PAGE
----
Ohio native Paige Nichols has been described as a “…songwriter with a sound that is both soulful, country and spirited”. Nichols began her career as a singer/songwriter in New York City (NYC), studying voice at one of the cities conservatories. While there, she started playing shows at various venues around the city, which eventually opened the door for her to move to Los Angeles (LA) before settling in Nashville.
You began your career in NYC, studying at a conservatory. Which venues were your favorite to go to hear live music?
NYC was amazing, so many incredible venues and you’re just constantly surrounded by so much art and culture. I used to actually perform in the operas at The Metropolitan Opera House so that was absolutely one of my favorite places to perform and watch music. I also used to love playing Rockwood Music Hall. I used to hang out there a lot, its a great spot for catching up and coming artists.
LA. Having songs placed in film and television. How does writing for a film or tv production differ from writing for radio?
Writing for film and tv is fun in that you get to be more cinematic than you do for radio. You can be as dramatic and theatrical as you want to because your songs are the backdrop to big moments on the screen. A great soundtrack can take a good movie and make it a classic, so it’s pretty fun to hear your songs be the backdrop to one of your favorite tv shows or films.
Nashville. Writing with Grammy winning songwriters like Paul Overstreet. What’s the best advice another songwriter has shared with you?
Yes! That’s what’s so great about Nashville, is that you’re constantly surrounded by such amazing writers, it causes you to up your game and get better! I think some of the best advice I’ve received is that sometimes you get so caught up trying to say something witty or clever or super different that you lose the real emotion in the song. Worry less about that and more about just being honest. Real emotion coming from a genuine place is what really connects with fans.
“Still There”…the accidental version. Working on music as the quarantine began. Did these unique challenges lead to any new writes?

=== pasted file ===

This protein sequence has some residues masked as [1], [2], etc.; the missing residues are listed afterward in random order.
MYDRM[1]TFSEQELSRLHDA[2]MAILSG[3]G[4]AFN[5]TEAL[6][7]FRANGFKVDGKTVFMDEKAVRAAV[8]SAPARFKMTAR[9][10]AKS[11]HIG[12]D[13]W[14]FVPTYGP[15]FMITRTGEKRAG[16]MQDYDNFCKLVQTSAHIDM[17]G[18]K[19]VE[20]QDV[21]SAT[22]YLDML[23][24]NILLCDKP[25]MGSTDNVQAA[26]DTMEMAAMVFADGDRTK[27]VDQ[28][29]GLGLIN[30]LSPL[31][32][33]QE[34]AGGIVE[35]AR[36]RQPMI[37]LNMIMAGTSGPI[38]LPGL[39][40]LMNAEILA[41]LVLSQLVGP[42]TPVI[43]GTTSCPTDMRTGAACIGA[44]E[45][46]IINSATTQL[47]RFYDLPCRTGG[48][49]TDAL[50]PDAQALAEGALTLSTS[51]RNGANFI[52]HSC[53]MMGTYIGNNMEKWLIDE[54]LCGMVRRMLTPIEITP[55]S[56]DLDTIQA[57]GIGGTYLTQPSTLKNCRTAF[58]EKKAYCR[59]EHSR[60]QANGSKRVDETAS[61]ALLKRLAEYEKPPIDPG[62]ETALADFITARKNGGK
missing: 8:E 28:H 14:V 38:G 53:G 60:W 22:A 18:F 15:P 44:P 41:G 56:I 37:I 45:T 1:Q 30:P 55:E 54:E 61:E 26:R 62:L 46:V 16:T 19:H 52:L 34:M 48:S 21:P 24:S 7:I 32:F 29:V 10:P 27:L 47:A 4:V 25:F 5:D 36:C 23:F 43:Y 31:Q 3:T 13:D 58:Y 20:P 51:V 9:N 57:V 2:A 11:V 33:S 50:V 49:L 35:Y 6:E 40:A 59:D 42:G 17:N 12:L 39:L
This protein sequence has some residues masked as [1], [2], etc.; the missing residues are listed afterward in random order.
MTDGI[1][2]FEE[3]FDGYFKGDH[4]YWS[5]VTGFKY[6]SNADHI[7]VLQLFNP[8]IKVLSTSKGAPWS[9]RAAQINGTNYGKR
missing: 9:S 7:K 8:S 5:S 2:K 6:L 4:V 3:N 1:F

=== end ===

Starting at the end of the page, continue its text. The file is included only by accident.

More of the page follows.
hahahahaha you know, I was so happy that version happened. It was at the start of quarantine and I was determined to keep working on my music daily, as I normally would before the world stopped. I looked back at what I had filmed and realized it was in slow motion and couldn’t stop laughing. I realize I look ridiculous, but I felt like people needed a good laugh! I think laughing at me brought a lot of people happiness during a sad time, so I’m good with that.
Live version with co-writer Issac Slutzky to connect with fans who were listening to “Still There”. How else have you been able to stay in touch with fans?
I’ve just tried to continue to write and put out new songs during this time, to keep my connection with fans going and keep getting my music to them. It has really helped me maintain some sense of normalcy by continuing to record music. The lack of shows and touring is a scary concept so it’s been really important to just focus on doing what I love to keep from losing my mind!
Traveling during the pandemic. Many artists go to Joshua Tree in California to write. Have any of your songs been written there?
I LOVE the desert! I had the chance to drive out to Joshua Tree by myself in August and stay in a camper in a super deserted area for a bit. Being alone in the desert was an excellent spot for inspiration. In the days before I lived in Nashville, I actually filmed one of my first music videos in Joshua Tree. We filmed the whole video on an iPhone and had an absolute blast making it. The desert has always been a huge inspiration for me and I always do a lot of writing when I’m there.
Yes, Theresa Gorella and I did a cross country trip back to Nashville last month that was incredible. She brought a guitar and we wrote everywhere from the Grand Canyon to New Mexico and every time we felt inspired in the car. It’s always good to write in new scenery to give yourself a new perspective and always great to get away for awhile to gain some clarity!
“Good Time” co-written with Chris McKenna and Frank Legeay. You posted that it was written in person, before the pandemic. The song is about wanting a real connection, but settling for a good time, hoping it will turn into something more even knowing it’ll hurt you in the end. Can you describe the co-write session?
Frank came in with the hook idea “Good Time”. I am pretty adamant that even if we are trying to write an upbeat fun song that it comes from a real place and is something that I really feel. I had just broken up with someone because I felt it was going nowhere. I was really missing having an actual connection and was still upset from that situation, so instead of making it a party song, we decided to write “Good Time” about my situation and really something that anyone who has dated recently could relate to, wanting something more from someone, thinking if you stick around long enough how could they NOT fall in love with you?! But turns out, they only wanted… a “Good Time.”
You posted that the new single’s lyrics seem even more relevant now. How so?
I think during the pandemic we’ve all been separated from loved ones, not able to see people as we normally do and really missing those connections. “Good Time” is about missing a deep connection in a romantic relationship but ultimately missing real human interactions is something I think we can all relate to currently!
Tiger King and TikTok. Keeping busy. What else have you been up to these past few months?
I’ve really just kept my focus on music. I have no idea when things will go back to normal, but I want to keep getting music out to fans and use this time to record and write as much as possible!